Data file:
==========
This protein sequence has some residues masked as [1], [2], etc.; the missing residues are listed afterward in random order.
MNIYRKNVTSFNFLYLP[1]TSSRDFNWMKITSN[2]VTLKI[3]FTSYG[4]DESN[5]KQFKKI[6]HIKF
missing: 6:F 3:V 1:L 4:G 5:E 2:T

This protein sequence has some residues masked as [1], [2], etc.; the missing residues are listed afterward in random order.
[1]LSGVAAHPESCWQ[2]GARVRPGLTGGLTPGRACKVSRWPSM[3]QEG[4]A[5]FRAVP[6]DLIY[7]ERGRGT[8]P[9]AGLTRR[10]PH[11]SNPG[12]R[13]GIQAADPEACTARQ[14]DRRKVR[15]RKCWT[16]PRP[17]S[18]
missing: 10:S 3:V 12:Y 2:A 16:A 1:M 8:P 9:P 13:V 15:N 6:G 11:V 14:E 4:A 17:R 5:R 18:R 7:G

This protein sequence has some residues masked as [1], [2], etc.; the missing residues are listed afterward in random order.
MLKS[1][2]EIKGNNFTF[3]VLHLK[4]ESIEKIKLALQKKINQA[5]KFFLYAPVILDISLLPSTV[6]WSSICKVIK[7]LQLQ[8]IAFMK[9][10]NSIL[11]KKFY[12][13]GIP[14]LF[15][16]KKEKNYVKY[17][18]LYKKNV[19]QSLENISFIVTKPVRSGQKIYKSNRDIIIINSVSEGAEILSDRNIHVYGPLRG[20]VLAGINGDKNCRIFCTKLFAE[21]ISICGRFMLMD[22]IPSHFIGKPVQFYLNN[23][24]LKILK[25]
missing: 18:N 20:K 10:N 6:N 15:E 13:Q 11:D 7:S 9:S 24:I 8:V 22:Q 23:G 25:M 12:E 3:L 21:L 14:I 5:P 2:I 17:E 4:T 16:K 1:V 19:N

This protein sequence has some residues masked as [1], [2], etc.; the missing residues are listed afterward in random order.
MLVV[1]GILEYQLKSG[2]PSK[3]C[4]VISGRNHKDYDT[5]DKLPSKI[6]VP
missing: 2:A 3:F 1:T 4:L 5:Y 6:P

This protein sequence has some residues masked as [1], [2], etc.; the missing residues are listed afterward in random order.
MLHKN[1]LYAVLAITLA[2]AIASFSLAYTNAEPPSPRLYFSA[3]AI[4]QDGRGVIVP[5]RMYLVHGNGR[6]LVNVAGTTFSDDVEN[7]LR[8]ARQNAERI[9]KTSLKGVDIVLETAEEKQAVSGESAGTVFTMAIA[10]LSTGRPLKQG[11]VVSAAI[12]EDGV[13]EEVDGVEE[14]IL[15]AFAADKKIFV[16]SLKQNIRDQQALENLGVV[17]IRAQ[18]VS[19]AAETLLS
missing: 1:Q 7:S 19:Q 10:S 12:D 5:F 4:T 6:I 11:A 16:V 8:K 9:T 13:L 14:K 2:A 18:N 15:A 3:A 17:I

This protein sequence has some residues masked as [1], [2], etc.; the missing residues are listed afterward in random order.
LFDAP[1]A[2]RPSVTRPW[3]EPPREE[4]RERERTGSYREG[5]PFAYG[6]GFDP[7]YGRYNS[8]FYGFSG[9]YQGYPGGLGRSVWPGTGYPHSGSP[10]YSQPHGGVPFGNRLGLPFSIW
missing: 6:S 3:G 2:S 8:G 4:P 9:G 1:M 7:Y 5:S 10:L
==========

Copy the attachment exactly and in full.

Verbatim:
This protein sequence has some residues masked as [1], [2], etc.; the missing residues are listed afterward in random order.
MNIYRKNVTSFNFLYLP[1]TSSRDFNWMKITSN[2]VTLKI[3]FTSYG[4]DESN[5]KQFKKI[6]HIKF
missing: 6:F 3:V 1:L 4:G 5:E 2:T

This protein sequence has some residues masked as [1], [2], etc.; the missing residues are listed afterward in random order.
[1]LSGVAAHPESCWQ[2]GARVRPGLTGGLTPGRACKVSRWPSM[3]QEG[4]A[5]FRAVP[6]DLIY[7]ERGRGT[8]P[9]AGLTRR[10]PH[11]SNPG[12]R[13]GIQAADPEACTARQ[14]DRRKVR[15]RKCWT[16]PRP[17]S[18]
missing: 10:S 3:V 12:Y 2:A 16:A 1:M 8:P 9:P 13:V 15:N 6:G 11:V 14:E 4:A 17:R 5:R 18:R 7:G

This protein sequence has some residues masked as [1], [2], etc.; the missing residues are listed afterward in random order.
MLKS[1][2]EIKGNNFTF[3]VLHLK[4]ESIEKIKLALQKKINQA[5]KFFLYAPVILDISLLPSTV[6]WSSICKVIK[7]LQLQ[8]IAFMK[9][10]NSIL[11]KKFY[12][13]GIP[14]LF[15][16]KKEKNYVKY[17][18]LYKKNV[19]QSLENISFIVTKPVRSGQKIYKSNRDIIIINSVSEGAEILSDRNIHVYGPLRG[20]VLAGINGDKNCRIFCTKLFAE[21]ISICGRFMLMD[22]IPSHFIGKPVQFYLNN[23][24]LKILK[25]
missing: 18:N 20:K 10:N 6:N 15:E 13:Q 11:D 7:S 9:S 24:I 8:V 22:Q 23:G 25:M 12:E 3:L 21:L 14:I 5:P 2:I 17:E 4:T 16:K 1:V 19:N

This protein sequence has some residues masked as [1], [2], etc.; the missing residues are listed afterward in random order.
MLVV[1]GILEYQLKSG[2]PSK[3]C[4]VISGRNHKDYDT[5]DKLPSKI[6]VP
missing: 2:A 3:F 1:T 4:L 5:Y 6:P

This protein sequence has some residues masked as [1], [2], etc.; the missing residues are listed afterward in random order.
MLHKN[1]LYAVLAITLA[2]AIASFSLAYTNAEPPSPRLYFSA[3]AI[4]QDGRGVIVP[5]RMYLVHGNGR[6]LVNVAGTTFSDDVEN[7]LR[8]ARQNAERI[9]KTSLKGVDIVLETAEEKQAVSGESAGTVFTMAIA[10]LSTGRPLKQG[11]VVSAAI[12]EDGV[13]EEVDGVEE[14]IL[15]AFAADKKIFV[16]SLKQNIRDQQALENLGVV[17]IRAQ[18]VS[19]AAETLLS
missing: 1:Q 7:S 19:Q 10:S 12:D 5:F 4:T 6:I 11:A 16:V 8:K 9:T 13:L 14:K 2:A 18:N 15:A 3:A 17:I

This protein sequence has some residues masked as [1], [2], etc.; the missing residues are listed afterward in random order.
LFDAP[1]A[2]RPSVTRPW[3]EPPREE[4]RERERTGSYREG[5]PFAYG[6]GFDP[7]YGRYNS[8]FYGFSG[9]YQGYPGGLGRSVWPGTGYPHSGSP[10]YSQPHGGVPFGNRLGLPFSIW
missing: 6:S 3:G 2:S 8:G 4:P 9:G 1:M 7:Y 5:S 10:L